As Dwyane Wade goes so goes the Bulls?
It may well be as the Bulls Saturday played their first uncompetitive game of the season in what not so coincidently was Wade’s poorest game of the fledgling season.
Wade was one of nine for four points as the Bulls never led, trailing by double digits for more than three quarters, by as much as 27 points and casually lost to the Indiana Pacers 111-94.
Jimmy Butler and Bobby Portis led the Bulls with 16 points each, Portis with all his in the fourth quarter when the starters didn’t play with the Bulls trailing by 24 after three quarters. Robin Lopez and Doug McDermott each had 12 and Taj Gibson, the most lively of the starters, had nine points and 12 rebounds. The Bulls had 17 assists and 18 turnovers.
The Pacers came in giving up the most points per game in the league, 115. The Bulls were the first team the Pacers held under 100 points. The Pacers also shot 54 percent after losing by 18 to the Bucks in their previous game.
“I thought tonight we looked like a tired basketball team right out of the gate,” said Bulls coach Fred Hoiberg. “They opened up with a 16-point lead (after one quarter) and that’s a tough hole to dig yourself out of. Down 19 at the half it’s hard to come back from that. (We’ve) got to find a way to bounce back and get back to doing the things that made us successful earlier in the season. Eighteen turnovers led to 24 points and that was a big reason that we dug ourselves that hole out there. Now it’s a matter of getting back to work and finding out what we have to do and hopefully coming out and playing well on Monday.”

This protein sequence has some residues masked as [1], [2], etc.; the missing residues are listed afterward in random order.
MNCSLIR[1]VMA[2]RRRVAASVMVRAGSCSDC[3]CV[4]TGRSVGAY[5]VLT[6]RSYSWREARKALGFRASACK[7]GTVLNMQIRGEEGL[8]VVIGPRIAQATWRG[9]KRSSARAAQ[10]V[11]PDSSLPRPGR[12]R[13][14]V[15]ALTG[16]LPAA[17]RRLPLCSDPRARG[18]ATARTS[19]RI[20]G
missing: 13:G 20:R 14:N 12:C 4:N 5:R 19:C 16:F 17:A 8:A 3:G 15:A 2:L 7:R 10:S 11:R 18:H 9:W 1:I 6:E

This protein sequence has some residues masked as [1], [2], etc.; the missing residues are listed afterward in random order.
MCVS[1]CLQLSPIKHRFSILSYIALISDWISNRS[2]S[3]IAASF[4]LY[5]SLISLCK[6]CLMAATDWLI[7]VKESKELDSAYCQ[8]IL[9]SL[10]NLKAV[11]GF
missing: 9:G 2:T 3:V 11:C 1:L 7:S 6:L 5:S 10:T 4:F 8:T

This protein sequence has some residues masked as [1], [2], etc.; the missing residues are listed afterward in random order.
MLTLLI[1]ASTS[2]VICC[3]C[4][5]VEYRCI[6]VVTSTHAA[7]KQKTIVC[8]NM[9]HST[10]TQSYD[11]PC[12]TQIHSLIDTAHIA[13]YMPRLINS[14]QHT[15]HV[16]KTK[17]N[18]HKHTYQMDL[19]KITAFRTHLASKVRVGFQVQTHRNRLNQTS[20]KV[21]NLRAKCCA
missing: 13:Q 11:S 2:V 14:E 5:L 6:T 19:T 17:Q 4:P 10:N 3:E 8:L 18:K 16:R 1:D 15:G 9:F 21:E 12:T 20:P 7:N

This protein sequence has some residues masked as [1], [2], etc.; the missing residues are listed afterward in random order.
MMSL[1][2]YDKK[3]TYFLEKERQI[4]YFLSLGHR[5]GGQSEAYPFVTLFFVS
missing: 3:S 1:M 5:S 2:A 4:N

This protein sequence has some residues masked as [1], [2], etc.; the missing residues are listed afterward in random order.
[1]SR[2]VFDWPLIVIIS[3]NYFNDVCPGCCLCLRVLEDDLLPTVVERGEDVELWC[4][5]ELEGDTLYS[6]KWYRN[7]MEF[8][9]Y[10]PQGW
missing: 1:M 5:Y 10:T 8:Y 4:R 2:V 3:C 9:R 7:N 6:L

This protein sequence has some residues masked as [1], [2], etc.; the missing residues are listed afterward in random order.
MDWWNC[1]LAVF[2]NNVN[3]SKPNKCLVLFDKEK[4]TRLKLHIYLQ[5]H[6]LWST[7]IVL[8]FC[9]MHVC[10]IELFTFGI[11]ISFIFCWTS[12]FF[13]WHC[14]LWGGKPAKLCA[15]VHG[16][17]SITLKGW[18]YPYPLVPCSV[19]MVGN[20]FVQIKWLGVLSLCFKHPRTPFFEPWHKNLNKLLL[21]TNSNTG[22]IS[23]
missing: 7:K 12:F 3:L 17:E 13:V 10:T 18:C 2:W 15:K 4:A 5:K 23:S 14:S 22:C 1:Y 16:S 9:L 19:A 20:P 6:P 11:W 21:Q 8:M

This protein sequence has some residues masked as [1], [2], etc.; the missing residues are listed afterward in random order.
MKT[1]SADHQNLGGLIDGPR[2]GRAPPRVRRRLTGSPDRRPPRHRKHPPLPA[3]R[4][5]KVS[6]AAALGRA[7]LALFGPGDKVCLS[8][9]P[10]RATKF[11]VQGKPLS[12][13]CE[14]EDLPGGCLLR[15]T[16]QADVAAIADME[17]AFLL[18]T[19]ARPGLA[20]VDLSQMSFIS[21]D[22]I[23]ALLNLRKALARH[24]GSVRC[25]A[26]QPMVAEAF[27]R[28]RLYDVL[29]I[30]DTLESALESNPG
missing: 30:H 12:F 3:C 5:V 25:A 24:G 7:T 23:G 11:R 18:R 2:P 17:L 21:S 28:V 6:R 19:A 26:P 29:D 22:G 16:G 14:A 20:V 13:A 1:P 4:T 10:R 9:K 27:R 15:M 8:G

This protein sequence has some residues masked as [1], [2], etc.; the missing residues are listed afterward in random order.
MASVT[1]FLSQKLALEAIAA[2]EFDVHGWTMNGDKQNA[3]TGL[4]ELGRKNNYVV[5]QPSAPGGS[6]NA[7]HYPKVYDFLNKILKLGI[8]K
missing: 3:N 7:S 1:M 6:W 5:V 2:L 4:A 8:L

That’s against the Orlando Magic, who after a poor start are tied with the Bulls at 3-3. That exhilaration from the dashing Bulls 3-0 opening has dissolved in a rush of poor starts to games, lax defense, high turnovers, low assists and limited ball movement. Not that we saw this coming after those three impressive opening victories, but it does seem on one level to mirror the impact of Wade.